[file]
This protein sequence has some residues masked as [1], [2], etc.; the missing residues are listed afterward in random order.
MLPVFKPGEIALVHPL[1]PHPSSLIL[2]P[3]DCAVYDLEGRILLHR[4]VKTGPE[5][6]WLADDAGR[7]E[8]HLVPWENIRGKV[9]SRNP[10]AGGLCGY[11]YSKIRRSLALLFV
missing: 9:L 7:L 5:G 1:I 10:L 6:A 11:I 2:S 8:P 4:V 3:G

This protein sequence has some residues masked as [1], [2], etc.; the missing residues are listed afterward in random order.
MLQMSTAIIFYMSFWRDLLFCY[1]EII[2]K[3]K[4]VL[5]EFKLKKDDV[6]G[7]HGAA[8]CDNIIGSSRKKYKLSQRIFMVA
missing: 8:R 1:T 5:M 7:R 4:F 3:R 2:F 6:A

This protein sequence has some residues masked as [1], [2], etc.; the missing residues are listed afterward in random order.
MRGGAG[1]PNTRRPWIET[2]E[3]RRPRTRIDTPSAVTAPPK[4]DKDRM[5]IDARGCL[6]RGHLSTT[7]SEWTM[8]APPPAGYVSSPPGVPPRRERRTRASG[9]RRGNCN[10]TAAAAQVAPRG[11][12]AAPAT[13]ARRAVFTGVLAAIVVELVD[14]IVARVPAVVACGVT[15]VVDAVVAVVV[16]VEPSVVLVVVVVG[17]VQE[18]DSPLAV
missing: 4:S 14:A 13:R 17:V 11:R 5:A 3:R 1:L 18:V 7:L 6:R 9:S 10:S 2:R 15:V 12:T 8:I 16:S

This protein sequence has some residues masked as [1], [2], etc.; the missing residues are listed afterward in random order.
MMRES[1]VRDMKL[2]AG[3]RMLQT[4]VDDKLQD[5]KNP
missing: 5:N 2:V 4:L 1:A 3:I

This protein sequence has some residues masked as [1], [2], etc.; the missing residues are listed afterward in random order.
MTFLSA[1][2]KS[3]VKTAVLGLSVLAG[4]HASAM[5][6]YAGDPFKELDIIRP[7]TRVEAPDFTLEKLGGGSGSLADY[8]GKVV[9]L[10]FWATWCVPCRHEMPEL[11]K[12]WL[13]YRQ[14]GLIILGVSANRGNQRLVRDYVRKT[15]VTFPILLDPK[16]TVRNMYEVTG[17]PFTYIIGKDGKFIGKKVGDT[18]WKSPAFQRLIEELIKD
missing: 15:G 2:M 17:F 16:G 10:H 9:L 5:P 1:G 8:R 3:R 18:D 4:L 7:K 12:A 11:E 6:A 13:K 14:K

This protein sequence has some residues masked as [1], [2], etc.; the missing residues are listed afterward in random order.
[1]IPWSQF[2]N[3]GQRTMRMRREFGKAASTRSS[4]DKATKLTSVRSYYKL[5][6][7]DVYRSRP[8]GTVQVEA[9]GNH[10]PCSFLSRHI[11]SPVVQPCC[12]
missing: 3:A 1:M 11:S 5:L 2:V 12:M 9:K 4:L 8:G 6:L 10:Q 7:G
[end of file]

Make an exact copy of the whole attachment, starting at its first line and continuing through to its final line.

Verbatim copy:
This protein sequence has some residues masked as [1], [2], etc.; the missing residues are listed afterward in random order.
MLPVFKPGEIALVHPL[1]PHPSSLIL[2]P[3]DCAVYDLEGRILLHR[4]VKTGPE[5][6]WLADDAGR[7]E[8]HLVPWENIRGKV[9]SRNP[10]AGGLCGY[11]YSKIRRSLALLFV
missing: 9:L 7:L 5:G 1:I 10:L 6:A 11:I 2:S 8:P 4:V 3:G

This protein sequence has some residues masked as [1], [2], etc.; the missing residues are listed afterward in random order.
MLQMSTAIIFYMSFWRDLLFCY[1]EII[2]K[3]K[4]VL[5]EFKLKKDDV[6]G[7]HGAA[8]CDNIIGSSRKKYKLSQRIFMVA
missing: 8:R 1:T 5:M 7:R 4:F 3:R 2:F 6:A

This protein sequence has some residues masked as [1], [2], etc.; the missing residues are listed afterward in random order.
MRGGAG[1]PNTRRPWIET[2]E[3]RRPRTRIDTPSAVTAPPK[4]DKDRM[5]IDARGCL[6]RGHLSTT[7]SEWTM[8]APPPAGYVSSPPGVPPRRERRTRASG[9]RRGNCN[10]TAAAAQVAPRG[11][12]AAPAT[13]ARRAVFTGVLAAIVVELVD[14]IVARVPAVVACGVT[15]VVDAVVAVVV[16]VEPSVVLVVVVVG[17]VQE[18]DSPLAV
missing: 4:S 14:A 13:R 17:V 11:R 5:A 3:R 1:L 18:V 7:L 6:R 9:S 10:S 2:R 15:V 12:T 8:I 16:S

This protein sequence has some residues masked as [1], [2], etc.; the missing residues are listed afterward in random order.
MMRES[1]VRDMKL[2]AG[3]RMLQT[4]VDDKLQD[5]KNP
missing: 5:N 2:V 4:L 1:A 3:I

This protein sequence has some residues masked as [1], [2], etc.; the missing residues are listed afterward in random order.
MTFLSA[1][2]KS[3]VKTAVLGLSVLAG[4]HASAM[5][6]YAGDPFKELDIIRP[7]TRVEAPDFTLEKLGGGSGSLADY[8]GKVV[9]L[10]FWATWCVPCRHEMPEL[11]K[12]WL[13]YRQ[14]GLIILGVSANRGNQRLVRDYVRKT[15]VTFPILLDPK[16]TVRNMYEVTG[17]PFTYIIGKDGKFIGKKVGDT[18]WKSPAFQRLIEELIKD
missing: 15:G 2:M 17:F 16:G 10:H 9:L 5:P 1:G 8:R 3:R 18:D 4:L 7:K 12:A 11:E 6:A 13:K 14:K

This protein sequence has some residues masked as [1], [2], etc.; the missing residues are listed afterward in random order.
[1]IPWSQF[2]N[3]GQRTMRMRREFGKAASTRSS[4]DKATKLTSVRSYYKL[5][6][7]DVYRSRP[8]GTVQVEA[9]GNH[10]PCSFLSRHI[11]SPVVQPCC[12]
missing: 3:A 1:M 11:S 5:L 2:V 12:M 9:K 4:L 8:G 6:L 10:Q 7:G